AMY JO HAND
More than likely you visit the doctor and/or dentist at least once a year. Are you doing the same for your pet? Because cats and dogs age quicker than us, taking them to the veterinary hospital once a year is like you going once in five to seven years!
October is National Pet Wellness Month (NPWM); celebrate by committing to your furry friends’ health with annual wellness exams. The American Animal Hospital Association (AAHA) recommends annual wellness exams at a minimum, and as your pet gets older, AAHA suggests that the frequency of visits should be determined on an individual basis, taking into account the pet’s age, species, breed and environment. Talk to your veterinarian about what is right for you and your pet.
So, why take your pet in for a checkup at least once a year; “don’t fix it if it ain’t broke,” right? Wrong. It’s all about prevention! Why do you take your car in every 3,000 miles for an oil change, get a physical exam each year at your own doctor’s office or visit the dentist to have your teeth cleaned every six months? You do it to check on your overall health, catch issues before they become problems and prevent future catastrophes. Your pet shouldn’t be any different.
Dr. Jeff Chalkley of Westbury Animal Hospital in Houston, TX, shares Jonathan’s story as an example of just how important regular wellness checks can be.
Jonathan, an eight-year-old male, neutered Collie mix came in to Westbury Animal Hospital for a routine senior checkup and blood work. During the exam, the owner happened to mention that Jonathan had not been eating his breakfast very well for the past couple of days but would eat dinner very well. When I examined him, Jonathan expressed pain in his abdomen and had mild tartar on his teeth; otherwise, everything was normal. The blood work showed a few things that made me want to test further.
Further tests showed that Jonathan had Biliary Mucoecele, which is very much like a gallbladder stone in humans. This can cause the gallbladder to fill up with bile, causing severe pain and possible liver damage. This type of problem requires surgery within a few days; otherwise, there can be irreversible liver damage. Jonathan went home that day with medications and came back the following day to have surgery.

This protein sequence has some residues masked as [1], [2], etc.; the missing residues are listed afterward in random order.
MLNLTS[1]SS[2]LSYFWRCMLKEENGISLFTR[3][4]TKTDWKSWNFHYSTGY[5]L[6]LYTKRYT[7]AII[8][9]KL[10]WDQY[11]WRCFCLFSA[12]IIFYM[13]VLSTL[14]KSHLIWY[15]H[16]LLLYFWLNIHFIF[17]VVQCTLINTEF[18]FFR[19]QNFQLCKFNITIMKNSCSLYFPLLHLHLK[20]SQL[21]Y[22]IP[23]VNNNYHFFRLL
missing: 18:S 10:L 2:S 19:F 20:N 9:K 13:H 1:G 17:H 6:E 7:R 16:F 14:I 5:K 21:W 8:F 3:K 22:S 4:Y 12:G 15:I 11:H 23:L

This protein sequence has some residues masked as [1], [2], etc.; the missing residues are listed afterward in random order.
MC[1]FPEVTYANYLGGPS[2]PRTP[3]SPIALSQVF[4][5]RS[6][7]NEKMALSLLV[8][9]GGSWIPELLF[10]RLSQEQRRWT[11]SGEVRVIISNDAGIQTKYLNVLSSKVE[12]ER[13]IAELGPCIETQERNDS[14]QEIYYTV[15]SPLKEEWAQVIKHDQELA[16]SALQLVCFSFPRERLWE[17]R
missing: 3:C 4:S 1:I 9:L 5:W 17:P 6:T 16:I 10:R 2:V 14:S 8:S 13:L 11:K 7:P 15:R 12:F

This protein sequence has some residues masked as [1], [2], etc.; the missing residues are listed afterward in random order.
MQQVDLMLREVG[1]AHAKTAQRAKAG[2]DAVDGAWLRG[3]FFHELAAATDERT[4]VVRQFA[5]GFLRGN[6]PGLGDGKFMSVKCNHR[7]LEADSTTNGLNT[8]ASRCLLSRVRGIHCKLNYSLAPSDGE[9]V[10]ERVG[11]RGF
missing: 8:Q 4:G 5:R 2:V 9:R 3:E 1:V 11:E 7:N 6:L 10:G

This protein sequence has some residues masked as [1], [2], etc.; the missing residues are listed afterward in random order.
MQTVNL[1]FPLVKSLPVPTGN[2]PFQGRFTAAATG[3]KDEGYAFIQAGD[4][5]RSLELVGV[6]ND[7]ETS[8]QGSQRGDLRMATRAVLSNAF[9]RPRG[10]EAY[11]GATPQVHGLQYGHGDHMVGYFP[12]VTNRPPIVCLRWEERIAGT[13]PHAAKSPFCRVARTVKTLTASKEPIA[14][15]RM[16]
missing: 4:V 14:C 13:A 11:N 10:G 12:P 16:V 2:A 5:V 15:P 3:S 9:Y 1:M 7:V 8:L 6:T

Jonathan was able to return home after three days in critical care. The time from the initial appointment to the surgery time was 48 hours. Jonathan had no other symptoms of disease other than not eating his meals. If his owner had not come in for Jonathan’s senior exam, too much time would have passed and the surgery would have been impossible. If the gallbladder had ruptured or the liver had undergone further damage for much longer, Jonathan may not have recovered so well after surgery.
When you go in with your pet for a wellness visit, your veterinarian will request a complete history of your pet’s health. Don’t forget to mention any unusual behavior that you have noticed in your pet, including:
- Eating more or less than usual
- Excessive drinking of water, panting, scratching or urination
- Weight gain or weight loss
Your veterinarian will also want to know about your pet’s daily behavior, including his diet, how much water he drinks and his exercise routine. Your veterinarian may ask:
- Does your pet have trouble getting up in the morning?
- Does your pet show signs of weakness or unbalance?
- Does your pet show an unwillingness to exercise?
Depending on where you live, your pet’s lifestyle and age and other factors, your veterinarian may also ask about your pet’s exposure to fleas, ticks, heartworms and intestinal parasites. He or she will develop an individualized treatment and/or preventive plan to address these issues.
During a wellness exam, your pet will get a complete “tune-up,” just like you would take your car or bike in for, to be examined from head to toe:
- Vital statistics
- Heart and lungs
- Reproductive and other organs
- Joints and muscles
When is the last time you took the four-legged friends in for a checkup? Celebrate NPWM and schedule an exam today!
This article originally appeared in PetsMatter September / October 2010, published by the American Animal Hospital Association. Copyright © 2010 AAHA. Find out more.